KAMPALA –The snail pace in the implementation of the Standard Gauge Railway – SGR project is a result of inadequate funding – the Minister of Works and Transport, Gen Katumba Wamala revealed in a meeting on Thursday.
Katumba disclosed that the situation had affected pre-construction activities such as land acquisition and compensation of Project-Affected-Persons -PAPs during the first phase of the Malaba-Kampala SGR project.
Gen Katumba led his ministry officials on Thursday in meeting the Committee on Physical Infrastructure under chairmanship of Robert Kasolo.
Eng Alfred Obong – the Construction Manager, SGR told the committee that whereas the acquisition of right of way for the SGR project was on-going – the process was ‘very slow’ due to what he termed as ‘small budgets.’
“The plan right from 2016 has been to use at least 60 per cent of the releases to the project on compensation of PAPs. However, this has not been possible because of the reduction in the approved budgets and the subsequent releases to the project over the financial years,” said Obong.
The entire right of way from Tororo-Kampala was demarcated and gazetted in 2015 at a total land compensation cost estimate of Ugx584.90b to be paid to 10,676 PAPs beneficiaries.
However, for the last eight financial years, only Ugx188.38b has been released for the SGR project out of the approved total budgets of Ugx443.49b of which Ugx99.34b was spent to pay PAPs.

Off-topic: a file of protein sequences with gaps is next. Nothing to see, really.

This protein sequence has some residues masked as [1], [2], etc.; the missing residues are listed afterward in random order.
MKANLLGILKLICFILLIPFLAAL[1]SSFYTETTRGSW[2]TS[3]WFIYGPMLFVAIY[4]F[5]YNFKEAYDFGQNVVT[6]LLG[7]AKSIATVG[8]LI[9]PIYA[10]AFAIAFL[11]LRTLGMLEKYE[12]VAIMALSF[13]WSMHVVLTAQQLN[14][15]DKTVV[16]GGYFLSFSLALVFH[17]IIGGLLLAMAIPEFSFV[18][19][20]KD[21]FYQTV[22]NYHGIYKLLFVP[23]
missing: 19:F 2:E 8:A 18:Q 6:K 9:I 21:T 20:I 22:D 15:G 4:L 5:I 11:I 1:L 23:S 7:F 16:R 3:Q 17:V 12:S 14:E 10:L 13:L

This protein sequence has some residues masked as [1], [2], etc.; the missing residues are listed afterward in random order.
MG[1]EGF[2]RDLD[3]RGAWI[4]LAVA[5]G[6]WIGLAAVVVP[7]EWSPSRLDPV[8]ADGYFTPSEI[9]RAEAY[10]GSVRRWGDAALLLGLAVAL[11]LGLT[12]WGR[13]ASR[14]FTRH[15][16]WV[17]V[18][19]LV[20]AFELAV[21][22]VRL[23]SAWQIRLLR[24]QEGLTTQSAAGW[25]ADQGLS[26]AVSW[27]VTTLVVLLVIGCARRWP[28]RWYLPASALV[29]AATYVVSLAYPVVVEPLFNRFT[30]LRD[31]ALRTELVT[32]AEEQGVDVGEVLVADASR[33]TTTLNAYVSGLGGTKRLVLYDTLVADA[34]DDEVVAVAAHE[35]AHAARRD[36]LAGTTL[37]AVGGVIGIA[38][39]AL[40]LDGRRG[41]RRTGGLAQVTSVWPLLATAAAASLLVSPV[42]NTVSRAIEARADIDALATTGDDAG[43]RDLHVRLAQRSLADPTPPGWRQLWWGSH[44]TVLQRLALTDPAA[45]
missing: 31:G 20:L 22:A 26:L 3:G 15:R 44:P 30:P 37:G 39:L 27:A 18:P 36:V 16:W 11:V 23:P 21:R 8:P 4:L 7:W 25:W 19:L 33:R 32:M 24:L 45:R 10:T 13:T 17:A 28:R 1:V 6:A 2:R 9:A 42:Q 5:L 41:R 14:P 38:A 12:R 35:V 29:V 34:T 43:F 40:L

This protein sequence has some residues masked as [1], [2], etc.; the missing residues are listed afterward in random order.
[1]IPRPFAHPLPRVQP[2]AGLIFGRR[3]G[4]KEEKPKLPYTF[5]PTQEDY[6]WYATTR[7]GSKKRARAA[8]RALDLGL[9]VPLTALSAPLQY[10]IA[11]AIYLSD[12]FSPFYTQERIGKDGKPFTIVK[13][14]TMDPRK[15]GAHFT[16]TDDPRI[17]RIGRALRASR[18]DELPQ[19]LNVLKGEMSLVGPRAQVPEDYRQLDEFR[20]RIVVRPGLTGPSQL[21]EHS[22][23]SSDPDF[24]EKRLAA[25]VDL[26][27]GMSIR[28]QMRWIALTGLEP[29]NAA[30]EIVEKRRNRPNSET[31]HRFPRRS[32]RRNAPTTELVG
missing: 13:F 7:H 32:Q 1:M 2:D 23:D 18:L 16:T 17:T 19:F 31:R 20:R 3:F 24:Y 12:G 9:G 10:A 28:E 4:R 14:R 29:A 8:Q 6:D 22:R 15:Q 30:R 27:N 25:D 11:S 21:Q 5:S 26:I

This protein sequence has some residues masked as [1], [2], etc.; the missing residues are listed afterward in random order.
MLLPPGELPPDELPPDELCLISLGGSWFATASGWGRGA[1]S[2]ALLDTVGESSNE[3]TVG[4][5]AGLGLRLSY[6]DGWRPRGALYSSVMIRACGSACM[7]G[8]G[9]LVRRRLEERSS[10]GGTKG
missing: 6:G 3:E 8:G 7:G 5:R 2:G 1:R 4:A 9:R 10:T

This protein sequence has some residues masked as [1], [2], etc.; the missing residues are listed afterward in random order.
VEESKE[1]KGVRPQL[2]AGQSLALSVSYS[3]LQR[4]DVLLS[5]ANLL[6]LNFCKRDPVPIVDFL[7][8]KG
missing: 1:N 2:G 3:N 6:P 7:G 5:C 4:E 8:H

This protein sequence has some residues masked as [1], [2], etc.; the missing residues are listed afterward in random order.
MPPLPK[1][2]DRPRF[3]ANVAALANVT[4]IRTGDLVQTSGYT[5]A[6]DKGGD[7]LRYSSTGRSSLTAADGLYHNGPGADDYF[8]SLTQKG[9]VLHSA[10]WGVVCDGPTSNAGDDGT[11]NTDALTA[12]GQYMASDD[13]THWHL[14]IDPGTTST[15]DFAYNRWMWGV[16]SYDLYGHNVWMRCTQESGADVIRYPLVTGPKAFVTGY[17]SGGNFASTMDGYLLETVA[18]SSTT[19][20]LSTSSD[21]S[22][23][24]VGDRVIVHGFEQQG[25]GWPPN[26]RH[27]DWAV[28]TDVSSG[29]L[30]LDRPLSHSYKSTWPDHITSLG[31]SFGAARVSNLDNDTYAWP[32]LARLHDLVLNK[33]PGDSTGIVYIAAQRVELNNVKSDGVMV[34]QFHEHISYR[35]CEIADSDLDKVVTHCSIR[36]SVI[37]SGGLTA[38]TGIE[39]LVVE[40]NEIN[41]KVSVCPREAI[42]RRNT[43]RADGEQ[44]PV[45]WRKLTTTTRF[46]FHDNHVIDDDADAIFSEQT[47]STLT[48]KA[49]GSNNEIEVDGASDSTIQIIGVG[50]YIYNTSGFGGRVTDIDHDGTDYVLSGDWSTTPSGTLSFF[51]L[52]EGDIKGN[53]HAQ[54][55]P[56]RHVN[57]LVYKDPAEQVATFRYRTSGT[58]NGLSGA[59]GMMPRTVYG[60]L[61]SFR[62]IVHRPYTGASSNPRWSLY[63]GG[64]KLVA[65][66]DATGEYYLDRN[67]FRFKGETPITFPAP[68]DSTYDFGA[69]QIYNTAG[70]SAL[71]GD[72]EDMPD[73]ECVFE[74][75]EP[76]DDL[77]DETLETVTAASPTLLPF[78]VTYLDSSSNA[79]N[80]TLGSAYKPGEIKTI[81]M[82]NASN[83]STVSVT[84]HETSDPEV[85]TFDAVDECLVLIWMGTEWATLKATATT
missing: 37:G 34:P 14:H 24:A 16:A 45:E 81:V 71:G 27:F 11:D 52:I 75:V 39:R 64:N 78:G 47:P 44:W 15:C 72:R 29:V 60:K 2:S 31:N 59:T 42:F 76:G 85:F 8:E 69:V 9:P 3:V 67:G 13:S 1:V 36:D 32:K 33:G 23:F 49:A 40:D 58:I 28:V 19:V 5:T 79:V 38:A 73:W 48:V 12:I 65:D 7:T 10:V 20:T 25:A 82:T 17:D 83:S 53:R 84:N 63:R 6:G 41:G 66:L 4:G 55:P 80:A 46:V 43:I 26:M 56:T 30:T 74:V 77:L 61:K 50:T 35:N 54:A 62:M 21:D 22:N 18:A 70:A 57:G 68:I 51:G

According to Obong, acquisition of right of way remains an obstacle in areas of Jinja but he was optimistic that it would be solved before the end of this financial year due to the on-going reassessments and re-evaluations.
Draft reports show that in Jinja alone – the ministry requires Ugx115b to compensate 1,600 PAPs for the 5.64km main station and 10.05km corridor for the project.
The ministry is drumming up support from Parliament to appropriate adequate funds to ensure timely compensation of PAPs to pave way for the construction that is expected to start next financial year.
“Even if the construction will take time, we must have the right of way from at least Jinja up to Tororo so that the contractor is engaged as we finalise the last leg from Jinja to Kampala in terms of compensation,” said Katumba.
Mawokota South MP, Yusuf Nsibambi urged the minister to ensure timelines are set and met to compensate PAPS.
“We need to fix timelines on when these projects will be completed. You are giving us a lot of hope but we are not seeing the future…but indeed we have to join hands to ensure that funds are available,” promised Nsibambi.
In 2008, the Heads of State of Uganda, Kenya, Rwanda and South Sudan agreed to interconnect their respective countries with an SGR network under the Northern Corridor Integration Projects –NCIP framework and this culminated in the signing of the SGR Protocol in 2014.
Uganda is in a phased manner expected to construct the 272km Malaba-Kampala route; 762km Tororo-Gulu-Nimule-Pakwach route; 383km Kampala-Bihanga-Kasese-Mpondwe route; and another 280km Bihanga-Mirama Hills-Muko route.
The SGR project is projected to reduce the cost of transport, enhance regional competitiveness and attract foreign direct investments, which would lead to higher economic growth and faster transformation.